Brent Foy (Committee Member), Gregory Kozlowski (Committee Member), Amit Sharma (Advisor)
Master of Science (MS)
The field of plasma confinement and path toward achieving thermonuclear fusion started with experimental devices like tokamak and has evolved into other more complex variants of magnetic plasma confinement such as stellarator and spherical-tokamaks. As the plasma confinement machines advance towards higher temperature and plasma density (thermonuclear fusion conditions) the role and nature of plasma-wall interaction such as possible edge plasma regimes, particle recycling at the walls and its consequence for erosion, migration and re-deposition of wall material and impurity generation, transport and radiation as well as issues of particle exhaust continues to be a dominant limiting factor due to the close proximity of the wall. The selection of optimal wall-material for the plasma-wall components is a complex process, and till date, it continues to be an important and challenging area in the field of study of plasma-wall interaction. Various metals, ceramics or graphites with desirable response to severe thermal loads and varying mechanical properties towards elastic deformation, plastic deformation, fatigue, and toughness have been proposed. Sputtering and wall-erosion which results in plasma contamination is an important determining factor for wall-material selection. Tungsten is considered as a possible candidate for plasma facing material because of its high thermal conductivity, low hydrogen retention, high atomic mass (high-Z), and, high melting point. In both, limiter and divertor configurations there is substantial recycling of particles on the wall due to continuous bombardment of wall material by both charged and neutral particles. Experimental studies have shown that the light particle species such as hydrogen and helium are able to penetrate into the tungsten wall and substantial trapping of helium in tungsten has been observed. Among other issues, blistering, fuzz formation, tritium retention, surface roughening, and intergranular embrittlement are major issues to be addressed. Considerable effort is invested towards developing a better understanding of the interactions of hydrogen, helium in tungsten matrix. In the present study we use classical molecular dynamics (MD) approach to study (a) hydrogen retention, (b) helium bubble formation in tungsten, and, (c) study the effect of the presence of helium bubbles in tungsten matrix on hydrogen retention. The hydrogen bombardment simulations span an energy range from 30 eV to 100 eV at three different substrate temperatures - 500K, 1200K and 2000K. The variation of hydrogen trapping on tungsten matrix surface orientation is examined by performing MD simulation for <100> and <111> surface orientations. The growth of helium clusters in tungsten matrix as a function of temperature and a varying number of helium atoms at the start of the simulation is performed to study solute saturation effects. The trapping of hydrogen in the presence of helium is studied through molecular dynamics study of the bombardment of hydrogen atoms on tungsten substrate with helium cluster distributed throughout the tungsten matrix. The results of this study show that the hydrogen trapping fraction grows almost linearly over the intermediate bombarding energy range with the exception of low incident energy for which higher hydrogen trapping is observed. The effect of substrate temperature for low energy hydrogen bombardment is found to be different from the high-energy incidence indicating a complex dynamics of atomic diffusion within the tungsten matrix. The surface orientation of the substrate also affects the trapping percentage of hydrogen. The formation and growth of helium cluster are found to be dependent on the temperature and the number of helium atoms per unit cell. In the presence of helium cluster, the trapping percentage of hydrogen is significantly affected, especially at low energy.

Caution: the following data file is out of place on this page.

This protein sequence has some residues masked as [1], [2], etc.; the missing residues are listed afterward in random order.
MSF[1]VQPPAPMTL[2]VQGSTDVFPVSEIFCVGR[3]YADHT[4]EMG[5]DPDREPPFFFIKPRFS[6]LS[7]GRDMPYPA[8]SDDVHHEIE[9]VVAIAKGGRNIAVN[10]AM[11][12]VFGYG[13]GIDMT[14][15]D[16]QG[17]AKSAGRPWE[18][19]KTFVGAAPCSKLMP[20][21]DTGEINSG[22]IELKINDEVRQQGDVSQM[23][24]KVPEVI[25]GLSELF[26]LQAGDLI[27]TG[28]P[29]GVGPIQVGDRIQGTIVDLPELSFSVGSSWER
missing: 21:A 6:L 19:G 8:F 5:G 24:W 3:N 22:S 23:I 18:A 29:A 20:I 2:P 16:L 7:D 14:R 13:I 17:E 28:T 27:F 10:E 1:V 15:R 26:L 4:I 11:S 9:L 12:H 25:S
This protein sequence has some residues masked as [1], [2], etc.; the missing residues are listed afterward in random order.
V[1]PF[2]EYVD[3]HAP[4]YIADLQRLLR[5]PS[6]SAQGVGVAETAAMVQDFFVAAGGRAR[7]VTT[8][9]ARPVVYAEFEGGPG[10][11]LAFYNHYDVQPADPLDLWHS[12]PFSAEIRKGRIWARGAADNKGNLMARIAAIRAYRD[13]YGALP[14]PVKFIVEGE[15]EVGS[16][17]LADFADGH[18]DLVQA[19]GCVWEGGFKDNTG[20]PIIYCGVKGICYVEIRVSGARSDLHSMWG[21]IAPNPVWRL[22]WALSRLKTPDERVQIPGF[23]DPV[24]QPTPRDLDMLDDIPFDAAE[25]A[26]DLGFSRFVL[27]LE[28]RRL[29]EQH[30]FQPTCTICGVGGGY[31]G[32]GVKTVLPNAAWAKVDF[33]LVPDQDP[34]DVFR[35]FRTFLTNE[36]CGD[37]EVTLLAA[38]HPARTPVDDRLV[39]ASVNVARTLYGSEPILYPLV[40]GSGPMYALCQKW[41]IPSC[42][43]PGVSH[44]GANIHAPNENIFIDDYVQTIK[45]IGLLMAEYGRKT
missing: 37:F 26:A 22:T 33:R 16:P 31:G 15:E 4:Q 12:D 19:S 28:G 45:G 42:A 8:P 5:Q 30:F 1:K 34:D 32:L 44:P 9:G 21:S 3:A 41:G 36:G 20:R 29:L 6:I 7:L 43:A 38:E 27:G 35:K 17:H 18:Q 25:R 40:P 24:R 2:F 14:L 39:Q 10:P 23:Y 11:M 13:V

Department or Program
Department of Physics
Year Degree Awarded
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